Kingwood Garden Club continues to blossom
With flowers flourishing, the Kingwood Garden Club is digging in for a productive growing season hosting horticultural events for local residents.
"Our events are excellent opportunities for the community to gain insights into what plants grow well in our area as well as inspirational ideas for using flowers and plant materials in arrangements for their homes," said Sandy Sexton, president of the Kingwood Garden Club.
On March 31, the club will present a Standard Flower Show at the Kingwood Library 11 a.m. to 4 p.m. with horticultural and floral arrangements created by members presented for judging and open to viewing.
On April 16, the club will be hosting their community wide Share-A-Plant event in the Kingwood United Methodist Church parking lot located at 1799 Woodland Hills Drive, from 9 a.m. to noon. Members of the club will be on hand to share their knowledge with the community.
Any kind of plants are acceptable for trade during Share-A-Plant, including annuals, perennials, cuttings, houseplants, shrubs and trees, Sexton said.
"Share-A-Plant gives us a chance to share our experience with gardening enthusiasts and it has become a very popular for the club and the community," she said.
Since 1973, the 109 member club has performed community service projects, offered scholarships and won awards all while working to improve the aesthetic appeal of the "Livable Forest."
Rhu Henderson of Kingwood was the recipient of one of the club scholarships.
"I am very grateful to have received the Kingwood Garden Club Scholarship, which encouraged me to pursue a degree in forestry that has led to a career in utility vegetation management," said Henderson. "I think the Kingwood Garden is a good organization, and I appreciate what they have done for me."
The club nurtures the enthusiasm of flower lovers. Jeanne Street began attending meetings 25 years ago after being enamored by a floral design at a club luncheon.
"She had made a striking arrangement using Sansevieria leaves and lemons and I was hooked," Street said. "and I am still amazed at all the creativity."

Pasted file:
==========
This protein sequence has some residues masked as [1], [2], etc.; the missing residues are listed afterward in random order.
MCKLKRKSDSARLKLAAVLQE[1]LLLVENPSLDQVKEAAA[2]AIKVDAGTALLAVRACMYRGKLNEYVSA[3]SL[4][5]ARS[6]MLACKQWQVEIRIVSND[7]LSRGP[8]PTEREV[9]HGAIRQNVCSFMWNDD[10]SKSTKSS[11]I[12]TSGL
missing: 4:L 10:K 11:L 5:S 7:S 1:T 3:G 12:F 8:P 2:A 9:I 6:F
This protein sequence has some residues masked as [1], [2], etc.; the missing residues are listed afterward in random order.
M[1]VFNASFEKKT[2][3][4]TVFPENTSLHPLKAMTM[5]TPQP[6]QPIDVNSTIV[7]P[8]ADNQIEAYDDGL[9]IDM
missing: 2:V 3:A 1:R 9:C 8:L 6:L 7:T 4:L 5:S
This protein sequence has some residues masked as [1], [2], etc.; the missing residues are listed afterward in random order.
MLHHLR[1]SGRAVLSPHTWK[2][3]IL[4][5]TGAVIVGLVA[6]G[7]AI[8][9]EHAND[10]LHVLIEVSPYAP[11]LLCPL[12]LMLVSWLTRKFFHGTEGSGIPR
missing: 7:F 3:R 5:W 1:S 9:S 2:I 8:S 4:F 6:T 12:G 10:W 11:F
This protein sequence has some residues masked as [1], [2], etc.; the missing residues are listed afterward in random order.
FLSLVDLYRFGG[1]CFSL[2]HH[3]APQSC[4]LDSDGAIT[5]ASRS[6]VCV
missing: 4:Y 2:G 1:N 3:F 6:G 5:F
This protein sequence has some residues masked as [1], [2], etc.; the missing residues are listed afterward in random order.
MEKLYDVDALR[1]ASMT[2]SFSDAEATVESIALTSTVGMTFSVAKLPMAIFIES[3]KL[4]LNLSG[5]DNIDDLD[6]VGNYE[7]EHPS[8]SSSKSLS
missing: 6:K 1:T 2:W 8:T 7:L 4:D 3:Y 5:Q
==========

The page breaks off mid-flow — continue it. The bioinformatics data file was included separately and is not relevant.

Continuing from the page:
Street also enjoys the continuity of a garden.
"Sometimes it's the comfort of looking forward to the yearly events. Will the first flower of the peacock ginger be on my husband's birthday or will our anniversary be marked by fireflies again?" she said.
Master Gardner Biruta Claunch of Kingwood also is active in the club.
"For me, gardening is a total immersion therapy. I love being outdoors and involved in the evolution of growing things," Claunch said.
Considered an environmentalist, Claunch said she has not used a pesticide in years and explains that not all insects have negative effects in a garden.
"For instance, flies and wasps are pollinators and they help flowers to bloom. Right now, I have a vine in my yard that is just buzzing with flying creatures and that is a good thing for a healthy ecosystem."
Gardening is an art that can never truly be mastered, Claunch said.
"You might compare raising plants to raising children. They both need a good foundation, good food, good nurturing and luck," she said.
Other Kingwood Garden Club events this season include the Gardenscapes 2012 Home and Garden Tour on April 20-22 and the May Luncheon at the Kingwood Country Club on May 3.
For details, visit www.kingwoodgardenclub.org